A French television presenter made a fake gay online dating profile, then prank called the people who messaged him, live to 1.7 million people.
Cyril Hanouna presents Touche Pas A Mon Poste (Don’t Touch My TV Set) and said the segment was a joke.
He answered calls in a feminine voice and exaggerated camp hand gestures, to a laughing panel of fellow presenters.
Hanouna baits the gay men into describing their sexual fantasies, unaware they’re live on air.
Gay Star News can reveal Hanouna used actor and YouTuber Max Emerson‘s torso as the bait for the gay online profile.
Emerson tweeted: ‘I hope he learns a lesson.’
— max emerson (@TheMaxisms) 20 May 2017
Since airing on Thursday night (18 May) the sketch has since received many complaints to the CSA, the independent regulator of television standards.
SOS Homophobie, the French association for the protection of gay people also filed a complaint.
President Joël Deumier said it was ‘scandalous, shameful and homophobic.’
He added: ‘When you let people get away with behaviour like this, you trivialise homophobic discourse.
‘This sketch was deeply homophobic and you would have to be aware of it,’ he said.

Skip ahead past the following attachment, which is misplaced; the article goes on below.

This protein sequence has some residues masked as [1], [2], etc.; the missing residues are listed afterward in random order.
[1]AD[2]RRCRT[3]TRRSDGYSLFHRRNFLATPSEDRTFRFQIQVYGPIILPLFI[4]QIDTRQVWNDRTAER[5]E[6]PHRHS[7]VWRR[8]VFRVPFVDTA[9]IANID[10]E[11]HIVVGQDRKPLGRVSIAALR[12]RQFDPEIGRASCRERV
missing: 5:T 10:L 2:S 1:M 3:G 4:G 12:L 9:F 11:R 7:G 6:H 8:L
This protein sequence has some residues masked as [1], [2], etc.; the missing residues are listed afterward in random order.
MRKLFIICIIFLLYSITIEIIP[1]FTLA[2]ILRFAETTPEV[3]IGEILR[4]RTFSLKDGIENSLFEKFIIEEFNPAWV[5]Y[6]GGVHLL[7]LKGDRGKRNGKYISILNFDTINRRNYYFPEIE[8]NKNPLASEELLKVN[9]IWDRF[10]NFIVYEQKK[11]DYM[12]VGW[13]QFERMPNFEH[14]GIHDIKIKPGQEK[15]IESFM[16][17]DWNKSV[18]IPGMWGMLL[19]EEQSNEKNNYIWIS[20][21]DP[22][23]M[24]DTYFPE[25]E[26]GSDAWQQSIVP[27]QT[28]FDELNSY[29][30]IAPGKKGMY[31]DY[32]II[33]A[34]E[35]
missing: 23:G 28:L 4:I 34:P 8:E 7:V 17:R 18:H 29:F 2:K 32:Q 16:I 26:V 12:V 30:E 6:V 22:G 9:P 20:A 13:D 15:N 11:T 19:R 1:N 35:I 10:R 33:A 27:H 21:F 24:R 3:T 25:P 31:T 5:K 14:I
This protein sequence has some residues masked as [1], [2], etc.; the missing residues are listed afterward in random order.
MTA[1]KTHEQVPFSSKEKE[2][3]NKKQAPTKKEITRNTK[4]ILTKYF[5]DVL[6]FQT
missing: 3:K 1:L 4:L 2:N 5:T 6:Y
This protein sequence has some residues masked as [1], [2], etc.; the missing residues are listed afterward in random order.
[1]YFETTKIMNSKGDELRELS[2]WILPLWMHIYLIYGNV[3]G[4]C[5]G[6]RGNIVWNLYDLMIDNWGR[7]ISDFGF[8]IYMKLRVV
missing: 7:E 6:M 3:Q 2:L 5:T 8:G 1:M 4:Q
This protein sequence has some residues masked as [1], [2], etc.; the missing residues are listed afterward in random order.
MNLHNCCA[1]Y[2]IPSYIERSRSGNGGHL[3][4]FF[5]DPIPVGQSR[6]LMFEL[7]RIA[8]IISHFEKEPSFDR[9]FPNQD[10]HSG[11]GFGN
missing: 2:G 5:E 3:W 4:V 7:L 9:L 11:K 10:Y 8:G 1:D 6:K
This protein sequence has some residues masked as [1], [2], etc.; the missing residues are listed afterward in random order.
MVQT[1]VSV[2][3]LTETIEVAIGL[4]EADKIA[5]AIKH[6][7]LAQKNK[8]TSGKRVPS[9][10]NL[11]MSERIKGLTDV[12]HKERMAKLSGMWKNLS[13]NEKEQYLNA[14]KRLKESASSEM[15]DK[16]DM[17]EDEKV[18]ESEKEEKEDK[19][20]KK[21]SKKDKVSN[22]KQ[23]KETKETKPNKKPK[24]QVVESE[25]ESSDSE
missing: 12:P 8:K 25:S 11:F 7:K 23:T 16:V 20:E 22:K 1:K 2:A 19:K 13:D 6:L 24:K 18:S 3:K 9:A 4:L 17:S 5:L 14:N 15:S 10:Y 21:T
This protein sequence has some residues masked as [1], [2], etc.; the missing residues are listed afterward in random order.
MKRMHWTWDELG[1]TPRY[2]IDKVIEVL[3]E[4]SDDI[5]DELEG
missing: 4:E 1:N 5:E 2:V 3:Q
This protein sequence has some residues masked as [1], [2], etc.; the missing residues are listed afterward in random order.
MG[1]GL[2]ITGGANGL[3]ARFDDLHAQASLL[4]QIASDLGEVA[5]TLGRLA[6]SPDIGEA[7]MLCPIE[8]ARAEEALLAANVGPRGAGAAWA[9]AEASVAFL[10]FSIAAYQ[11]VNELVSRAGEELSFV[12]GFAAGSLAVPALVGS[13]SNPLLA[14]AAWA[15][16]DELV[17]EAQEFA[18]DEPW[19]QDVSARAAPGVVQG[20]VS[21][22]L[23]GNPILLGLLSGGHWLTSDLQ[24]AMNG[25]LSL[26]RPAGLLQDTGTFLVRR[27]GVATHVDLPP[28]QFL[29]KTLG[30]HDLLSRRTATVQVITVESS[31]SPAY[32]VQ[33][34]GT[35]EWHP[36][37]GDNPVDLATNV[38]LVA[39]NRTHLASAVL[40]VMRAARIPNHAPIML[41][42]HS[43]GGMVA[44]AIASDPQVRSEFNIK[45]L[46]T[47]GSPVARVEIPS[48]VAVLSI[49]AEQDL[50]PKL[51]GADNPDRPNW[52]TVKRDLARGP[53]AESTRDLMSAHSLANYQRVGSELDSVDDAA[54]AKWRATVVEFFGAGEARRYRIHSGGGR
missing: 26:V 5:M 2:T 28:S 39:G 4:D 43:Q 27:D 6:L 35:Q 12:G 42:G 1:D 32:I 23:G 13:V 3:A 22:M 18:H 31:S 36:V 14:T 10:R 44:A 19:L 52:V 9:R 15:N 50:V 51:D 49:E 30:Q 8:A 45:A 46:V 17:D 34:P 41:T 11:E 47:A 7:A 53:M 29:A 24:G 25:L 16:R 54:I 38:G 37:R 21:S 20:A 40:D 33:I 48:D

— Infos Françaises (@InfosFrancaises) 19 May 2017
A day after the incident, Hanouna said: ‘It made me laugh to camp a character.’
But after the backlash, he said: ‘Homophobia is everything I’ve been fighting against for years, just like xenophobia, racism and misogyny, and today being called homophobic makes me feel really sad,’ he added.
Don’t Touch My TV Set: A history of homophobia
The show has come under fire in the past for previous calls of homophobia.
In December last year, gay co-anchor Matthieu Delormeau received 27 different instances of ‘jokes’ from Hanouna.
At the time, Hanouna said: ‘It’s just a joke, can’t we have a bit of fun any more?’
French LGBTI journalists studied the show for one month and found 42 mentions of homosexuality. Of that total, most of those were ‘often to demean it.’
In a year, the show has received almost 6,500 complaints.